Unlike the others, Sassafras tea is much less involved and something done at home with its recipe handed down from generation to generation. It simply consisted of boiling the root bark in water to extract the flavor and adding sugar to the tea. It’s very good. Most homemade recipes extract the flavor by boiling the roots, while professional recipes use the essential oil of the sassafras bark.

The History Of Root Beer

Most sources will say Charles Hires invented root beer, but that’s not true. Hires was not the first to create root beer or even give it its name. He started that story to promote his business. In fact, the product Hires sold at the 1876 World’s Fair was called Root Tea. It was simply a bag of herbs and barks to make a root beer flavored tea. Hires tried to trademark the name Root Beer but was denied due to the term’s common use, but he was able to trademark “Hires Root Beer” with his last name attached. Hires then used the Coca-Cola method of prosecuting anyone who sold a “Hires Root Beer” without using hires syrup.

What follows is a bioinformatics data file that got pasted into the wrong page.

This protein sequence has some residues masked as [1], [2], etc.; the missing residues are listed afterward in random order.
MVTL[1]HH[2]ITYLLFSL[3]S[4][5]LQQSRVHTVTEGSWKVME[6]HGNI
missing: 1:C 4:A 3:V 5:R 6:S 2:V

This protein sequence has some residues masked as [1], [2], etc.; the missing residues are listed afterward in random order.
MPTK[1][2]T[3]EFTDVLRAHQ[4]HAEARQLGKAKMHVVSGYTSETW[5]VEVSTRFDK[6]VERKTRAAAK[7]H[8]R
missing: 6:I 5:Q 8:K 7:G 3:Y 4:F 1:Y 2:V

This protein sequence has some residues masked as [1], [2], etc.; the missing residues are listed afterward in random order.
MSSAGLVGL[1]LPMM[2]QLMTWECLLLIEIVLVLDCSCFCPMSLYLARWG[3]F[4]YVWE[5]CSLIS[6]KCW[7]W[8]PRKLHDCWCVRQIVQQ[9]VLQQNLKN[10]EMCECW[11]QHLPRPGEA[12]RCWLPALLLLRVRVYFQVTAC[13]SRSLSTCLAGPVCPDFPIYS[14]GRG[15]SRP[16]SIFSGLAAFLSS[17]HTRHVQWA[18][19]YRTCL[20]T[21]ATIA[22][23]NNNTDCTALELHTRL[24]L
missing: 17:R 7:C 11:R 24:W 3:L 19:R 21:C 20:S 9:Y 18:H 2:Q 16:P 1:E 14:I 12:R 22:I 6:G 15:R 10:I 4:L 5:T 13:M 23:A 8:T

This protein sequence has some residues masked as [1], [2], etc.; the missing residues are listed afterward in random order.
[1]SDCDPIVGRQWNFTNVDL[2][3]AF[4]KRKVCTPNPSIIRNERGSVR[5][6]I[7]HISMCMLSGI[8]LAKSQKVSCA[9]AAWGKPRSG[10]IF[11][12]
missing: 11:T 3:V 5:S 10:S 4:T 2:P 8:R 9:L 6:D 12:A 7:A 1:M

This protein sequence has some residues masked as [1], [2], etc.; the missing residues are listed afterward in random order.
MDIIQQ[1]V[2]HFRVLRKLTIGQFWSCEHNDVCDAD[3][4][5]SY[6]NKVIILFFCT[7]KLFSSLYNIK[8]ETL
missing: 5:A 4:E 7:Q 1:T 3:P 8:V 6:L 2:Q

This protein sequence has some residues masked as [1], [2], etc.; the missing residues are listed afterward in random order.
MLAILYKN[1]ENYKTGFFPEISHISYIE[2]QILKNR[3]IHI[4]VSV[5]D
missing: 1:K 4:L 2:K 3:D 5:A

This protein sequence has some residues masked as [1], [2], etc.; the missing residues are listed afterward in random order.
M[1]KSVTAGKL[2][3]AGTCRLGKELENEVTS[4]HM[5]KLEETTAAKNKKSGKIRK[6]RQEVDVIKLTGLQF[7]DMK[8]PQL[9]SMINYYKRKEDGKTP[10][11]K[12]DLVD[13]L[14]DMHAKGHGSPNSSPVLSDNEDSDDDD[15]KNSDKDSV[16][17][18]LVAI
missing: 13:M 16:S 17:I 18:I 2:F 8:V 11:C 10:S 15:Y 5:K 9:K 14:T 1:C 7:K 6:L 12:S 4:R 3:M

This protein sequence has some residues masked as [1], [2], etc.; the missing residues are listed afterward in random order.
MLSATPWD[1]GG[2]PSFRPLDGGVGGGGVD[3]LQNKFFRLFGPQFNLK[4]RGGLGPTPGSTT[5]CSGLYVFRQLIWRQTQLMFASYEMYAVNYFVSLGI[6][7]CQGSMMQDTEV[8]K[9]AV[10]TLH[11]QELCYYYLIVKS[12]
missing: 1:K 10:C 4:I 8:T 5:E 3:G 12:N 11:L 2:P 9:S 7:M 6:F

The way this worked is Hires would sell the syrup dispenser at a loss and then keep track of every pharmacy purchased one. Part of the legal agreement to own one was that it could only be used to dispense their syrup brand. Once a pharmacy stopped buying their syrup, someone would go to the pharmacy and casually ask for hires root beer, knowing they did not have any hires syrup. If the soda jerk provided them a root beer without saying it was not Hires or using the dispenser, they would sue the pharmacy for trademark infringement. Large soda companies used this to snuff out competition and monopolize the market effectively. This legacy can still be seen today with the server asking if a Pepsi or 7up is okay when a guest asks for a Coke or Sprite. Pepsi eventually found one way to overcome this was by buying entire restaurant brands. Pepsi bought Taco Bell and other restaurants just as a way to force it to sell Pepsi products only. Soda brands are weird, but back to root beer.